1. Kirton, Carl A. DNP, MBA, RN, ANP


Taking the next step in protecting health care workers.


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Let me begin by telling you facts that you already know and, unfortunately, may have firsthand experience with. Violence against nurses and other health care personnel is on the rise and is a significant workplace safety issue. In a study by Byon and colleagues (Workplace Health and Safety, 2022), 44.4% and 67.8% of 373 nurses reported experiencing physical violence (with or without weapons) and verbal abuse, respectively. Even more intimidating is the rise in verbal threats of violence by patients, family members, or visitors directed toward the nurse or the nurse's family. We know less about these types of threats because there is no systematic collection of this type of information.

Figure. Carl A. Kirt... - Click to enlarge in new windowFigure. Carl A. Kirton

Recently the Centers for Medicare and Medicaid Services (CMS) issued guidance on workplace violence in hospitals, stressing the importance of health care facilities' role in ensuring that staff and patients provide and receive care in safe spaces. The guidance cites specific actions a facility can take, such as education and training, risk assessment of environments and patients, and adequate staffing, and concludes by stating that the CMS will cite facilities failing to do so. Although well intentioned, is this enough? What is needed are bold and inventive solutions to this growing social ill.


Flight crews face a similar problem in the sky. We can all recall the number of air rage incidents that escalated during the COVID-19 pandemic, many of which resulted in cabin disruption and physical violence toward the flight crew. Both flight attendants and nurses have an important role in ensuring the safety of those in their charge but often experience harm from the very individuals they are meant to protect. Nurses, however, are not afforded the same level of protection by their regulatory agencies as flight attendants are. Amid the increase in violence on airplanes, the Federal Aviation Administration, which regulates all aspects of aviation safety, sanctioned a zero-tolerance policy, pursuing legal action against "any passenger who assaults, threatens, intimidates, or interferes with airline crew members."


In this month's issue of AJN, Miranda Squire and Karen Hessler use a qualitative approach to explore the experience of violence by nursing personnel during one-to-one assignments. The article highlights an interesting juxtaposition of a strategy meant to keep patients safe that has itself become a safety issue for the staff performing it. There are many lessons to be learned from the staff's perspective on what needs to be done about this "silent epidemic." Some hospitals and states have begun to take stronger actions against patients who initiate violence against staff. In November 2022, Mass General Brigham in Boston implemented an explicit patient code of conduct that identifies specific behaviors that are not tolerated at the facility. When behavior is egregious and substantiated, the facility's leadership will ask the patient to seek nonemergency care elsewhere. While patient code-of-conduct policies are not new, their enforcement has been weak at best, primarily due to fear of litigation and concern over protection of patients' rights. Brigham's commitment, and communication, to its employees and patients seems almost palpable-not just words. (For more, see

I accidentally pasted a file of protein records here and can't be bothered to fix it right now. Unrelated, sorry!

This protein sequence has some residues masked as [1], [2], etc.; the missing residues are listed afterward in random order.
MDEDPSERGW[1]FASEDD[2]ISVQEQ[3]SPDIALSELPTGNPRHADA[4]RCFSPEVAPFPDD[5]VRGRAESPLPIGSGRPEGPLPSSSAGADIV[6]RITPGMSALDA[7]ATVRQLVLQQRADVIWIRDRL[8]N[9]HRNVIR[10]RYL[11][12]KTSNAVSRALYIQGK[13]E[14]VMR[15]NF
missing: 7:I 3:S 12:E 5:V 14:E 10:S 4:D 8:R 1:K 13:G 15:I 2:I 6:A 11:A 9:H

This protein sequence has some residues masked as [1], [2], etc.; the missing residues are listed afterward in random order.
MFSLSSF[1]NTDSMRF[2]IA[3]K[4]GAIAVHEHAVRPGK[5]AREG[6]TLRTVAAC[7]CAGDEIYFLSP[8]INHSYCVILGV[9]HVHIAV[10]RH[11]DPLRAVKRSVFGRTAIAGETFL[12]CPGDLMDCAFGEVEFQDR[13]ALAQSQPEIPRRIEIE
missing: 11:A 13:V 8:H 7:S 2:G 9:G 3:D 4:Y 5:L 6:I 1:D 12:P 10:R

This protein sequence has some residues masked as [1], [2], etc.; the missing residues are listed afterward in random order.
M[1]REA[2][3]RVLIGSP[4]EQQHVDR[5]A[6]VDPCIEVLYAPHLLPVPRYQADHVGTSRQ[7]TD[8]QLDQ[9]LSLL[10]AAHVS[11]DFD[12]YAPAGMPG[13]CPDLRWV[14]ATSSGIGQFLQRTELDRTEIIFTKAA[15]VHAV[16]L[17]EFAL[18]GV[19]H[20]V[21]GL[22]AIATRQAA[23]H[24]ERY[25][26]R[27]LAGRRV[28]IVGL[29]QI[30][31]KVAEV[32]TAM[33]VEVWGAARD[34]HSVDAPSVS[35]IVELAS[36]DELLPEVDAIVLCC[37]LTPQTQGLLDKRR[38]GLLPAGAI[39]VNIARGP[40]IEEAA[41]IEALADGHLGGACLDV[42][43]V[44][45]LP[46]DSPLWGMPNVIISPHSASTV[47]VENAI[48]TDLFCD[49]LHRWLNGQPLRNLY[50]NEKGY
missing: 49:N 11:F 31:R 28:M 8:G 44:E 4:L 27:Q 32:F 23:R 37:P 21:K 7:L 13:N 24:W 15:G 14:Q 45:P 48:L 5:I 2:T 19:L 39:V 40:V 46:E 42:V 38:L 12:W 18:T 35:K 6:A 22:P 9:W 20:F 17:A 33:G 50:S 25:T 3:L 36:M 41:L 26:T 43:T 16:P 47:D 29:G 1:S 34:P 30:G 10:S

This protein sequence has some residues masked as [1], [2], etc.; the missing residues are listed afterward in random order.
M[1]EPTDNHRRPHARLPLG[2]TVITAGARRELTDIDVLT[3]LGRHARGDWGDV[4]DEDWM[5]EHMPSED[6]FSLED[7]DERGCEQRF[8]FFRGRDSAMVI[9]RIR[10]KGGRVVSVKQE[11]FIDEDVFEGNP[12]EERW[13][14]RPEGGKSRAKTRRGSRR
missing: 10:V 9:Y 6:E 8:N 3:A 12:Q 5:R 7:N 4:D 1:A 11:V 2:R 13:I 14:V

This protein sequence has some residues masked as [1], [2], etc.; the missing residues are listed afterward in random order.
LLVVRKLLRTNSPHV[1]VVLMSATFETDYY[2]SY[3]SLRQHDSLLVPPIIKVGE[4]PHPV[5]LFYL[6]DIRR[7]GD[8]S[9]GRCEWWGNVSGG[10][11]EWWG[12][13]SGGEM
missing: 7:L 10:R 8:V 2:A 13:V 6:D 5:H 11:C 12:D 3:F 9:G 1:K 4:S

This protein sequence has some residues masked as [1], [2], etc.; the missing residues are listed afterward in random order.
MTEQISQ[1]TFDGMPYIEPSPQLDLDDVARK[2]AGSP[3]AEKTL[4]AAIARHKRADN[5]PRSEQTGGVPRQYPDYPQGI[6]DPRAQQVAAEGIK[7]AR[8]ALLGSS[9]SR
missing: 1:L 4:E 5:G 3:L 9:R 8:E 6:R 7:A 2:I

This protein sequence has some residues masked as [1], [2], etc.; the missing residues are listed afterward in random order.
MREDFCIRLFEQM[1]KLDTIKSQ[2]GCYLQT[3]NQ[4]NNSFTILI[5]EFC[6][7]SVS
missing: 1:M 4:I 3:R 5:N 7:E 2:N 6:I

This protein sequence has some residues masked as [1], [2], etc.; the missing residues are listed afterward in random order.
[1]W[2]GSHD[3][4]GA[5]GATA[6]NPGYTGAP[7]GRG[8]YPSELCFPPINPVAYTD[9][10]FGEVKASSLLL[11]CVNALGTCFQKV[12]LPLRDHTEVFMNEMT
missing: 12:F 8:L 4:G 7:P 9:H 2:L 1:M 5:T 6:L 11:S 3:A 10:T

At the state level, Maryland is the only state to adopt regulations permitting health care workers to display only their first name, nickname, or last name on their identification badge. While not fully protective, it is one step further in offering staff a sense of protection from stalking or cyberbullying. Impactful? Ask a Maryland nurse.


Currently there are no federal protections for health care workers. The Safety from Violence for Healthcare Employees (SAVE) Act (HR 7961) has been introduced in Congress and would establish federal criminal penalties for people who knowingly assault hospital workers; the bill remains in committee. Federal backing would be a big step toward sending a strong zero-tolerance message to the public and potentially serves as a deterrent to this growing epidemic.


Health care facilities, of course, have an enormous responsibility to stop the violence by implementing strategies to protect employees and patients. An effective strategy would go one step further, holding willfully violent patients, family members, and visitors accountable for bad behaviors, with strong, enforceable, and protective actions that safeguard workers and their facilities, as well as the patients they care for.